The purpose of this study is to evaluate and compare isometric cervical extension strength (extension strength) of college American football players belonging to different level leagues at the eight cervical positions measured by a cervical extension machine (Medx Inc.) and give some suggestions for preventing neck injuries. The subjects were American football players at N University (n=41) belonging to the first-level league and at G University (n=32) belonging to the third-level league. The findings were as follows.<BR>1. The isometric cervical extension strength/body weight of players at N University was sig-nificantly higher than that of G University at 72°, 54°and 36° (a neutral cervical position) .<BR>2. The extension strength/body weight of the linemen at N University was significantly higher at 108°, 54°and 36°than that of the linemen at G University. While there were no significant differences between universities in the eight cervical positions of back players herein referred to as‘backs’.<BR>In conclusion, it was shown that there were significant differences in the extension strength and the extension strength/body weight between teams of different levels. The differences tended to be larger between the linemen than between the backs. Therefore, it was suggested that the evaluation of neck muscle strength was important for preventing neck injuries especially caused by a mismatch of players at different performance levels.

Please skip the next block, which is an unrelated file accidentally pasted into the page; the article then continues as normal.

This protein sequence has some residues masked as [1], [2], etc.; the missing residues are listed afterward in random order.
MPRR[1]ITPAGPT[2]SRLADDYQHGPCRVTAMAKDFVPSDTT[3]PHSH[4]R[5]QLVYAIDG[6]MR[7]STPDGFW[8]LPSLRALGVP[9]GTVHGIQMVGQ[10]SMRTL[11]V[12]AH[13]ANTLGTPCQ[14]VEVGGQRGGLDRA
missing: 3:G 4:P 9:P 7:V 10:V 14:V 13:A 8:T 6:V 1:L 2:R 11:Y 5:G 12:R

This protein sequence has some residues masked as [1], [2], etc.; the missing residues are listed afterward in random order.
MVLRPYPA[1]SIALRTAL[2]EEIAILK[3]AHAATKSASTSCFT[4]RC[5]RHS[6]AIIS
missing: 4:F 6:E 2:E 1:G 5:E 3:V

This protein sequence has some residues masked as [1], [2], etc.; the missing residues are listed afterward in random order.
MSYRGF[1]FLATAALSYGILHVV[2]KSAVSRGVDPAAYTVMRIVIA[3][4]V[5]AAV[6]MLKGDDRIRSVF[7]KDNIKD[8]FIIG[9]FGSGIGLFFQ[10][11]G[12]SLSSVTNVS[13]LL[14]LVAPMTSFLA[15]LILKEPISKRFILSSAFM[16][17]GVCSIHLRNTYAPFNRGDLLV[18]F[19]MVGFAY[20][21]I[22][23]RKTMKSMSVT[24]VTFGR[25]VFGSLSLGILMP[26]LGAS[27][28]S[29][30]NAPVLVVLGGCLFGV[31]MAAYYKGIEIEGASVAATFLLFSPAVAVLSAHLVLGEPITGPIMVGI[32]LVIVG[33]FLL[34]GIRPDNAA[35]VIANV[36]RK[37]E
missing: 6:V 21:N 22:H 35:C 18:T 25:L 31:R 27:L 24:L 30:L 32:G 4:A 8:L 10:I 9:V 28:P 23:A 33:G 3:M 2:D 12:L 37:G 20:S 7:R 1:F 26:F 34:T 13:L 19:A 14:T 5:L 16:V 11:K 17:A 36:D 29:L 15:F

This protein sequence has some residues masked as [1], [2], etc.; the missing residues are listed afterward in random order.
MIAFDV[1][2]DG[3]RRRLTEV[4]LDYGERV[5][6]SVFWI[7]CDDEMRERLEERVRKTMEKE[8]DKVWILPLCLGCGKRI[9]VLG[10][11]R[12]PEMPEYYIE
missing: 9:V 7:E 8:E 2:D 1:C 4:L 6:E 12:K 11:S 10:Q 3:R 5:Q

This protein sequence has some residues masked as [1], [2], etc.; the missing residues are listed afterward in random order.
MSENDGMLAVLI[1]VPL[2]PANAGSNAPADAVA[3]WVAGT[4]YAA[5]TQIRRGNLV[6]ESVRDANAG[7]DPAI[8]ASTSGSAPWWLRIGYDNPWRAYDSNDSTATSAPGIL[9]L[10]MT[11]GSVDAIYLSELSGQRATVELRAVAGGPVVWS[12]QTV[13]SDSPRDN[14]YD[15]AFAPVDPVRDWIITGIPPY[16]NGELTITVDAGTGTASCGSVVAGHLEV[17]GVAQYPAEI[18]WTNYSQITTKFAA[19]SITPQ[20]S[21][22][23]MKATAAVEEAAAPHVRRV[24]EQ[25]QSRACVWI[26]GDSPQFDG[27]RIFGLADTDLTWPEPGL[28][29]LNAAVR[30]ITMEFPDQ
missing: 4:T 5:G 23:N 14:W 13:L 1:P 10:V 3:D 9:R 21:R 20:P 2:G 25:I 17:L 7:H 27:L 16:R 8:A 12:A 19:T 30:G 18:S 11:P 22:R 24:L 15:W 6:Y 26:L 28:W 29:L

6.
Article in Japanese | WPRIM | ID: wpr-371903

ABSTRACT